Results Twenty-six cross-sectional studies from low-income and middle-income countries (LMICs) and five cross-sectional studies from high-income countries (HICs) were included. The proportions of participants with postoperative presenting visual acuity (VA) ≥0.32 (20/60) were all over 70% in all HICS studies, but mostly below 70% in LMICS studies, ranging from 29.9% to 80.5%. Significant difference in postoperative VA was also observed within countries. The leading causes for postoperative visual impairment (defined mostly as presenting VA <20/60) mainly included refractive error, ocular comorbidities and surgical complications including posterior capsule opacification, except for one study in Nigeria wherein the leading cause was aphakia. Only four population-based cohort studies were included with 5–20 years of follow-up time, generally demonstrating no significant changes in postoperative visual outcomes during the follow-up.
Conclusions We observed large inequality in the visual outcomes and principal causes of visual impairment after cataract surgery among different countries and regions. Structured quality control and enhancement programmes are needed to improve the outcomes of cataract surgery and reduce inequality.
In the past 3 y, considerable attention has been paid to the importance of eye health as a global development priority, first by the World Report on Vision launched by the World Health Organization (WHO) in October 2019,1 then by the Lancet Global Health Commission on Global Eye Health, published in February 20212 and most recently by the Vision for Everyone Resolution adopted by the United Nations (UN) General Assembly in July 2021.3 All three documents provide compelling evidence on the magnitude, impact and costs of poor vision and call for coordinated global efforts to improve access to and the quality and equity of eye care services worldwide. The documents argue that the progress towards the Sustainable Development Goals (SDGs)4 will not be sufficient without integrating eye health within universal health coverage (UHC)5 and highlight the role of quality evidence and research in achieving this ambitious global agenda. The Lancet Global Health Commission gives particular attention to contextually relevant solution-focused implementation research and to translating research findings into policy and practice.2
International non-governmental organisations (iNGOs) have been at the forefront of the global efforts to eliminate avoidable vision impairment and improve access to eye care services in low- and middle-income countries (LMICs) for several decades. Their role in mobilising resources, service delivery, building local capacity and advocacy has been well recognised. In recent years, a number of iNGOs have made considerable investments in generating high-quality evidence and have become important players in eye health implementation research.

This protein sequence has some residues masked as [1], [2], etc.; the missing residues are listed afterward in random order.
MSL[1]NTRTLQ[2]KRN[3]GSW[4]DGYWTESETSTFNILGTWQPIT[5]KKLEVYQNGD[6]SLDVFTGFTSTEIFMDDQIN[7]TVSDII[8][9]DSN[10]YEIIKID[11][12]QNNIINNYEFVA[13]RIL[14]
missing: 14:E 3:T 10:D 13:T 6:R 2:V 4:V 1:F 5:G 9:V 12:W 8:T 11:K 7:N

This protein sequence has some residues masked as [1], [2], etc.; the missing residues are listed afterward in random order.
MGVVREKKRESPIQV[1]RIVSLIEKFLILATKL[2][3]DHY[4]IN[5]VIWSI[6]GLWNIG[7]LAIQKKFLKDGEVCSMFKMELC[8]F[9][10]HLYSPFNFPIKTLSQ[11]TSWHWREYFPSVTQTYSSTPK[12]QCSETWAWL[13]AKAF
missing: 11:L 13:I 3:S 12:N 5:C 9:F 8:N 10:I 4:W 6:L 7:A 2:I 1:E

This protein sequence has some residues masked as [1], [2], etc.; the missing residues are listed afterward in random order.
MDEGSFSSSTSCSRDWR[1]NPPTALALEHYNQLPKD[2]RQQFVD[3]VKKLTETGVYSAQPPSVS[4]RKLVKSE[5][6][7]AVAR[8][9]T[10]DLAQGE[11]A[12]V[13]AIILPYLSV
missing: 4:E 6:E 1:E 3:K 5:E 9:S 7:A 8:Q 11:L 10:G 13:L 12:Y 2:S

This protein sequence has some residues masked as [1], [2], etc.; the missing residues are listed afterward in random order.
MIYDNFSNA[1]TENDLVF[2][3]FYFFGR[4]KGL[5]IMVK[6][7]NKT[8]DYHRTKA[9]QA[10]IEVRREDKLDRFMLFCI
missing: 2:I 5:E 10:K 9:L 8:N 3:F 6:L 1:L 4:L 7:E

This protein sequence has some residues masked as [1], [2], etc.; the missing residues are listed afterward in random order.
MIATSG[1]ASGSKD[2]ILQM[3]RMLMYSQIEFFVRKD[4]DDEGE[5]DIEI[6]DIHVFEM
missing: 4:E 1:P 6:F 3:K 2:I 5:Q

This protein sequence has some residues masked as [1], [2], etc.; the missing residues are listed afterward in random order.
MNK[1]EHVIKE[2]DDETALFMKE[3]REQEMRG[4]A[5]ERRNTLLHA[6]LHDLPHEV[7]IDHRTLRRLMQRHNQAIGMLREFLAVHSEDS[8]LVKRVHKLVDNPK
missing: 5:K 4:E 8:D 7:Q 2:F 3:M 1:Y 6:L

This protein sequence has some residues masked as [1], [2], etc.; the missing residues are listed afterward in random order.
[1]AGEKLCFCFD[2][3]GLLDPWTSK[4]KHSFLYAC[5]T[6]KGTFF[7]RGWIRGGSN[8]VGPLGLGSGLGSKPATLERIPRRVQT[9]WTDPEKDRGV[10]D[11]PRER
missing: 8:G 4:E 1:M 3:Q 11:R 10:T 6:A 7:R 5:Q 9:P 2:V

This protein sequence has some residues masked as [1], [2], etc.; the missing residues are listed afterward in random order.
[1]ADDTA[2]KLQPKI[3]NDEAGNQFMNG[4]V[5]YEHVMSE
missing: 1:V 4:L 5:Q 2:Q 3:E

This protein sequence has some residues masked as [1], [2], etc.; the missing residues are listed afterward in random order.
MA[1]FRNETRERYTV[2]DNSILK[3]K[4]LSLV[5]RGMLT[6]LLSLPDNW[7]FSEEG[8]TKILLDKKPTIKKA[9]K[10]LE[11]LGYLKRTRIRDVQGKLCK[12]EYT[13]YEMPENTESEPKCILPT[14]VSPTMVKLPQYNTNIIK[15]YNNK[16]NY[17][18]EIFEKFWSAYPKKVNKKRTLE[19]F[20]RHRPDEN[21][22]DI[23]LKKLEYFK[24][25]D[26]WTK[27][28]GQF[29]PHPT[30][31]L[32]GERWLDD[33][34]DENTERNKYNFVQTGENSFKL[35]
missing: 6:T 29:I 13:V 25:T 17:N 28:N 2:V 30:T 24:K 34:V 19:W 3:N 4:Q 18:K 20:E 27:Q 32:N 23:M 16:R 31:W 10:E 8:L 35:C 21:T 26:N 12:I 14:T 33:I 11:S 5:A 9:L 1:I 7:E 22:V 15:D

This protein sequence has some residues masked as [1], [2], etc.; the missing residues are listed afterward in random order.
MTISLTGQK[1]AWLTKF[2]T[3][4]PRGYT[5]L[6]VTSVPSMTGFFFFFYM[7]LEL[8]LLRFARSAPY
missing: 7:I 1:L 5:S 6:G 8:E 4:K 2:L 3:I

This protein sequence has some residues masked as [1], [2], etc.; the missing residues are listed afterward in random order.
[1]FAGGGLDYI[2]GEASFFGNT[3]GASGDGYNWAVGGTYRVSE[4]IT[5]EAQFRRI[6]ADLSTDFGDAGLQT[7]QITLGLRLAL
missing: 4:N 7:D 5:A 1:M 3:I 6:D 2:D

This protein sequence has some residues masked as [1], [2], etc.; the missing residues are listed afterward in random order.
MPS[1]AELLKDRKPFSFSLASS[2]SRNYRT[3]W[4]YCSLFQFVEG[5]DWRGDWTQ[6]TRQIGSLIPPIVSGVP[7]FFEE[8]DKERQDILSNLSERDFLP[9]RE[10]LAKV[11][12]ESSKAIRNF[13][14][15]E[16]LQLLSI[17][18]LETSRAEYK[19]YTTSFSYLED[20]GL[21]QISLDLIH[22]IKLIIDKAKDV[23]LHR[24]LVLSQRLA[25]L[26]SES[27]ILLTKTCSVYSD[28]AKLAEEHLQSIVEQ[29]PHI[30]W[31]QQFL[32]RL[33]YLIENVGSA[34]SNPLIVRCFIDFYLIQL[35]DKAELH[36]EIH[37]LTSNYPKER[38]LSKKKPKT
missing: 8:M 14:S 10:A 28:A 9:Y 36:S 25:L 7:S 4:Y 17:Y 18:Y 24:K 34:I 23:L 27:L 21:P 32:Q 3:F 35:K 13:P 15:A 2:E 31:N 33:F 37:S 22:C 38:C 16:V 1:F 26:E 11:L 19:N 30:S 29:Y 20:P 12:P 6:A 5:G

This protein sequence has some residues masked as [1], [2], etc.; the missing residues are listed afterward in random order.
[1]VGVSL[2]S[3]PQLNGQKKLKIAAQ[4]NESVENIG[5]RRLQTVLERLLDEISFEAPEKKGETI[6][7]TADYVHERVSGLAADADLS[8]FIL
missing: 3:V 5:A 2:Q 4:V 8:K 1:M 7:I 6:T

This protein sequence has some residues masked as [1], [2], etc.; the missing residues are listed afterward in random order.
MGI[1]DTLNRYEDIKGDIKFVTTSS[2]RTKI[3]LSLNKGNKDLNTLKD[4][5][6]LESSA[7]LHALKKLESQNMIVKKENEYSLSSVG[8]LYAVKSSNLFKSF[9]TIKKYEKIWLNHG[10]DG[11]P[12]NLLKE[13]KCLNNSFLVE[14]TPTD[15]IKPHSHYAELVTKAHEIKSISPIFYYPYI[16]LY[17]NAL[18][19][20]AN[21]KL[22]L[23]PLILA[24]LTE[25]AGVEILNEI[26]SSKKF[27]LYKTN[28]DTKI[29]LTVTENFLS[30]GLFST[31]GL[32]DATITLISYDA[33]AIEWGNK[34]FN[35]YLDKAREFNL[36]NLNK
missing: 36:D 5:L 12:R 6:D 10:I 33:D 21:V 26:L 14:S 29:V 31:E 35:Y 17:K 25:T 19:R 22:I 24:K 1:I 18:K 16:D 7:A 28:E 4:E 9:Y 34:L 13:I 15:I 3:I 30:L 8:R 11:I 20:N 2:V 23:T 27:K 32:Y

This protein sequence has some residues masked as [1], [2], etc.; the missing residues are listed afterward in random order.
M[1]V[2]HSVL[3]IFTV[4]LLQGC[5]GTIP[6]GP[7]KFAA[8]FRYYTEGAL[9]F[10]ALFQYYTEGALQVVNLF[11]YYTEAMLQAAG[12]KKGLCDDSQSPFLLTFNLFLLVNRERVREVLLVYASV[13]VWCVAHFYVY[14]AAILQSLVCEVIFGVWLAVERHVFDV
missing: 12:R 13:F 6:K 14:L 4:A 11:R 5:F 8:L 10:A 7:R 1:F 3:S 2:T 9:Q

There are a number of critical strengths that iNGOs bring to international research. First, iNGOs have a good understanding of service delivery realities and frontline knowledge gaps and can help identify research questions that fit local priorities and meet the needs of local governments, healthcare providers and communities. Second, integrating implementation research into ongoing programmatic activities is both practical and cost-effective. Third, iNGOs are closely engaged with national and local decision-making processes and are well positioned to facilitate the uptake and use of research findings.
This special issue clearly illustrates how iNGOs can contribute to generating crucial evidence to answer operational questions they face and to advance global knowledge on eye health. We are delighted to introduce a collection of articles that present evidence from secondary data analysis and implementation research integrated into eye health programmes supported by the iNGO Sightsavers in sub-Saharan Africa and Asia. This is the first of three supplements to be led by Sightsavers in 2022 and 2023. The two later supplements will focus specifically on evidence from our neglected tropical diseases (NTDs) programmes. In this supplement, we present research findings on a range of eye conditions, including cataracts, unaddressed refractive error (URE), glaucoma, trachoma and onchocerciasis. The articles draw on evidence from 12 countries and address a number of topics pertinent to eye health policies and services in LMICs. We are particularly pleased that several articles are based on a secondary analysis of our programmatic data and have been authored by the technical experts and managers supporting our programmes in the field.
The supplement opens with a guest editorial by Keel and Cieza of the WHO, who present the recent UN developments in support of eye health and highlight global priorities for action to facilitate the journey of member states towards universal eye health. The key messages of the guest editorial are echoed in the commentary by Jones, who discusses the state of eye health funding in LMICs and calls for a step change in delivering more and better financing for eye health within UHC.